The gain evaluation, or compression curve, should be displayed using the MSP function object. The display of the "transfer function" will be the output level in dB on the y-axis and the input level in dB on the x-axis. The ranges will be defined from -100 to 0 dB for both axes. Since the minimum value for the x-axis when using the function object is 0, you should implement a shift-in, shift-out offset before and after the function object. The compression curve display should be automatically updated when modifications are made to the compression ratio and threshold slider values. [20 pts]
|Homework #3||Due: Tuesday, 31 January 2017 at 22:00|
- Read pages 289-308 of Computer Music by Dodge & Jerse.
- Build a Max/MSP patch that simulates a very simple monophonic synthesizer. This synthesizer must include a controlled generator and a controlled amplifier.
The user should be able to select any one of the following three waveforms for the generator: sinusoid, sawtooth, or resonant filtered noise. Pitch will be controlled using the Max keyboard (kslider) object and will include a vibrato effect (i.e., a frequency modulation of 5 to 10 Hz with a deviation of 5-10%).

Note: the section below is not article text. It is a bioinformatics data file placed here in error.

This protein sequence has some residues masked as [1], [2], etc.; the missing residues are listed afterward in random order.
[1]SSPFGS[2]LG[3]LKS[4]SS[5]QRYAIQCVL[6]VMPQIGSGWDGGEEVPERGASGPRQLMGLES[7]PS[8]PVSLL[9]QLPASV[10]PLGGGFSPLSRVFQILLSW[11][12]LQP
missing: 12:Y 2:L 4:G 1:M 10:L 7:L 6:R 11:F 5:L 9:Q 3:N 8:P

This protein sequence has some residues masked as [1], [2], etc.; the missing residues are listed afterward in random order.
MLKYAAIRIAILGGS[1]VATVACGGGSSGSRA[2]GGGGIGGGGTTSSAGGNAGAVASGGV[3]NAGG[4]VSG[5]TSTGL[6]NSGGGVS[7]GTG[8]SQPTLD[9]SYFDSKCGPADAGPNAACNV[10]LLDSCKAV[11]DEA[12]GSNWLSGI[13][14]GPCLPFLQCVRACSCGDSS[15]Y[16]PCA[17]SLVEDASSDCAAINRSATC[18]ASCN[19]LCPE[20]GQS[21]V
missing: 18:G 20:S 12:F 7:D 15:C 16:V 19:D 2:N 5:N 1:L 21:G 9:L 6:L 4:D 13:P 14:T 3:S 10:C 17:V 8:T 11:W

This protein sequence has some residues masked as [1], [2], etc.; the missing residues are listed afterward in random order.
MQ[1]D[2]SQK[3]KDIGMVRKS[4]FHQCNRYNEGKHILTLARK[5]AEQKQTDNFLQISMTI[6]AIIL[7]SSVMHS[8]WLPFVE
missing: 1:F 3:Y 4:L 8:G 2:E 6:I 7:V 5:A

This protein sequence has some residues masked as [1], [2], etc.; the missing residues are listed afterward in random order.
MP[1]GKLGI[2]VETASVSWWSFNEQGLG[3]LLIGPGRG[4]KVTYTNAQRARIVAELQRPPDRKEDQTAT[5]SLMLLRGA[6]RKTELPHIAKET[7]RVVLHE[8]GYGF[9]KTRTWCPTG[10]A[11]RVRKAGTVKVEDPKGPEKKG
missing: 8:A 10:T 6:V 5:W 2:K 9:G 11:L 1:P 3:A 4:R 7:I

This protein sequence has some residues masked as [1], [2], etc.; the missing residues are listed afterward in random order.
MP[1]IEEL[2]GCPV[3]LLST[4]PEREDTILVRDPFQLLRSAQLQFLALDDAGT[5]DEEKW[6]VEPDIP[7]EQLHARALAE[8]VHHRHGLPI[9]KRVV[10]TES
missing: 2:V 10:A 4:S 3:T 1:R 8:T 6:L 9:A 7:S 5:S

A note should continue as long as a key on the kslider is depressed (change the "Display Mode" to "Touchscreen" in the inspector) and then stop when the key is released. Use line~ objects to envelope each note attack and release, with key velocity controlling the attack and release durations (higher velocity should equal shorter times). The interface should include two number boxes to allow the specification of the maximum attack and release durations (when the velocity is 0).
Other required features:
- A global output gain to control the overall amplitude.
- A graphical display of the output signal.
Remarks: Think of the implementation in a modular way (you might use subpatches); design the interface in order to group the parameters into a control front panel (you may use routing objects to clarify the structure of the patch); verify the implementation of the patch so that default parameters are initialized at load time; add small comments to help the user get started and to understand how the patch works; Test your patch (before delivering it) as if you were a real user that does not know anything about the way it has been implemented. For example, make a copy in another folder, quit Max/MSP, reload the patch and test it. Design each patch/subpatch in a small window that can be printed on one page only. [10 pts]
- Write Matlab syntax to define the following two filter structures, as well as commands to plot their frequency responses [2 pts]: